January 29, 2018
It’s still cold, wet, and dark and Christmas now seems a long, long time ago. But the feast we celebrate on Friday is an echo of the joy and elation we felt at Christmastide. The feast has several names. It is known and the Presentation of the Lord in the Temple, or the Purification of the Virgin, but perhaps its best title is its ancient name – Candlemas.
We remember the presentation of the child Jesus in the Temple 40 days after his birth. It is described to us in the gospel reading. But that same reading also speaks of Jesus as ‘the light to enlighten the gentiles’. And it is that theme the feast picks up in earnest.
At the start of Mass candles are blessed (often all those that will be used over the year) and carried in procession to honour him who is the Light of the Nations. It is a lovely echo of the lights and celebration of Christmas.
The candles are signs of what we are called to be. It is amazing how much light just one candle can give in a darkened room. Similarly it is amazing how much warmth one Christian action can spread in a world that so badly needs that.
We shine with the light that is Christ.
January 19, 2018
Next Wednesday we celebrate the feast day of one of the most attractive saints in the calendar. During a period when the Christians of Europe were tearing each other apart over the controversies of the Reformation St. Francis de Sales stood as a beacon of charity, tact, and courtesy.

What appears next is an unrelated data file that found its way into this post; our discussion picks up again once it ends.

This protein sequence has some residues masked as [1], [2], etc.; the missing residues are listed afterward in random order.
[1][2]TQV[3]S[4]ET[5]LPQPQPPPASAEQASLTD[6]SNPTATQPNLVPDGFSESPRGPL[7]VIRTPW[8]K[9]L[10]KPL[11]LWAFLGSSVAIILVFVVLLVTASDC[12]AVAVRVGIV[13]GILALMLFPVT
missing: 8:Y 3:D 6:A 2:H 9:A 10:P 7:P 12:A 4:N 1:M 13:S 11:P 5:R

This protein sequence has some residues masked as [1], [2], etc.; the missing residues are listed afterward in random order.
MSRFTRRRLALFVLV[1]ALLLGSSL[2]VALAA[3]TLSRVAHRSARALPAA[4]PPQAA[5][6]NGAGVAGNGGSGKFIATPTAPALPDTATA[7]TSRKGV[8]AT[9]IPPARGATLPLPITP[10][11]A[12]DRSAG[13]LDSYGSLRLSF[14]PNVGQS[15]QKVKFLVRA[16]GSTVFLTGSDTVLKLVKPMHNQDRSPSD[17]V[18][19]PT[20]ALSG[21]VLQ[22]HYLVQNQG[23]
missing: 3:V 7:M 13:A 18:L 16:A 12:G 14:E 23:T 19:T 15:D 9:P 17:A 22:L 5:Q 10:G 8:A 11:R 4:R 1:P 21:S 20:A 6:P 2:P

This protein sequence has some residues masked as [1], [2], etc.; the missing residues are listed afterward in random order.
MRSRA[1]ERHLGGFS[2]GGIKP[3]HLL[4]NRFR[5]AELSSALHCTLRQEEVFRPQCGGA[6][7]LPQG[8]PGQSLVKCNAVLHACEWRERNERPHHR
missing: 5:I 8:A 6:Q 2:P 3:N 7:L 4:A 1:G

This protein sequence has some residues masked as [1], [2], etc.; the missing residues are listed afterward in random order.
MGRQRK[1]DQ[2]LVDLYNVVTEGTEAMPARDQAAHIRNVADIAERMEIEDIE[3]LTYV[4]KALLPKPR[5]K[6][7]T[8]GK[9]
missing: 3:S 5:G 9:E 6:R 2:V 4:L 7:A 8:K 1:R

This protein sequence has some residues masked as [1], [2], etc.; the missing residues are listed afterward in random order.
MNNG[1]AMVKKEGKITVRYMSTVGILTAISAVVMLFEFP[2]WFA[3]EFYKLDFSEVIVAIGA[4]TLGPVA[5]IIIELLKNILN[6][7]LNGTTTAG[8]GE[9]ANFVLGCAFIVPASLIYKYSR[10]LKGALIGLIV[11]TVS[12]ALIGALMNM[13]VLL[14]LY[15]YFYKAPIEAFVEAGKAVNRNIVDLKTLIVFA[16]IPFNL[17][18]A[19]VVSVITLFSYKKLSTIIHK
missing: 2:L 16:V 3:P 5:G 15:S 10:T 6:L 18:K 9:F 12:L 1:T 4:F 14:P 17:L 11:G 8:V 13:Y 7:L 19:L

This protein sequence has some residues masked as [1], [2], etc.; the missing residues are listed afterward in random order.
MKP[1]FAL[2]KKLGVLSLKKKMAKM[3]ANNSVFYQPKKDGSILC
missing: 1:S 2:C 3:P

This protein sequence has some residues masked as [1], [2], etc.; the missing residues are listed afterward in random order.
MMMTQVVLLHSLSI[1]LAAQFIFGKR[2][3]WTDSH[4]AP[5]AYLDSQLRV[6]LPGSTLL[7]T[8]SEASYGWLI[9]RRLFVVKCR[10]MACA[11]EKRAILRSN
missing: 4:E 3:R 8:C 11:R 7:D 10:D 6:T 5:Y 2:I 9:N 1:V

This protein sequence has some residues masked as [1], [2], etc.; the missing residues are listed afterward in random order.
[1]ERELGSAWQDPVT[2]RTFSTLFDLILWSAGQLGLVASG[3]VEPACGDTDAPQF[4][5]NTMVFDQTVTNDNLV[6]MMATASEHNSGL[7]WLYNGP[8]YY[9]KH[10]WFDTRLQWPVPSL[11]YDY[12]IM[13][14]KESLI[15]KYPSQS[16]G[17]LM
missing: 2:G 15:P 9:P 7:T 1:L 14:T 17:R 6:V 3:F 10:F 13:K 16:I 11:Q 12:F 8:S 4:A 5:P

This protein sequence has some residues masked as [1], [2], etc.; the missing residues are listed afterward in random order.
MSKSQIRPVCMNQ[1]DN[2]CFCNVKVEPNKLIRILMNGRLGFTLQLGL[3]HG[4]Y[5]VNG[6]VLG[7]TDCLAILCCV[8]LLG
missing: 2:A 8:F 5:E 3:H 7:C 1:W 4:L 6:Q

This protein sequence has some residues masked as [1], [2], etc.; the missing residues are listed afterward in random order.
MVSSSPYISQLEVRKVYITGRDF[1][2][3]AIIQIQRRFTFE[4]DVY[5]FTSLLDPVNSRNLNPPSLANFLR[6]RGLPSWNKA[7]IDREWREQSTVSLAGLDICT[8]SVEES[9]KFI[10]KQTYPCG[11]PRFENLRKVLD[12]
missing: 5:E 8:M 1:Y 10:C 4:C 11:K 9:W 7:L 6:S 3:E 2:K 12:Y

He was born in Annecy in France in 1567. His father was not too pleased when the young Francis decided to become a priest but he eventually agreed. In 1602 he became the Bishop of Geneva, the city at the heart of the radical reformation under Calvin. He realised that he needed to preach with love as well as fervour, and his sermons are free from the usual point scoring and polemic of the period.
He also realised that holiness, as the Second Vatican Council was to teach four centuries later, was for every Christian. His little book, An Introduction to the Devout Life, showed how ordinary men and women could become saints in their everyday lives.
We live in an age which can be very dismissive, even rude, about religion and faith. We should take Francis as our example. He insisted on the truth of the gospel and the Church’s tradition, but he did so with charm and tact. May he pray for us.
January 12, 2018
On Sunday we celebrate the feast of the Baptism of the Lord. It is important that we listen to the readings and prayers of the Liturgy as they tell us what this feast means. If we start from some pre-conceived idea that baptism is all to do with ‘washing away of original sin’ then we run the real risk of ending up in error and heresy. Jesus is sinless, he has no sins to wash away.
Rather the feast is speaking to us about who this man Jesus really is. He is revealed as the Beloved Son of the Father, full of the Holy Spirit. Moreover his disciples are told to listen to him – here is the voice of God speaking in our world.
The Baptism is traditionally seen as part of a trilogy with the Epiphany and the Marriage at Cena. All three ‘manifest’ the true nature of Jesus. All show him as the Son of God, full of the Father’s power. All show him as being sent into this world for our salvation.
This Sunday is a wonderful chance for us to think about our own baptisms. Unlike Jesus we did need cleansing from original sin but our baptism also made us the child of God, filled with the Spirit, and commissioned to bring good news to the world.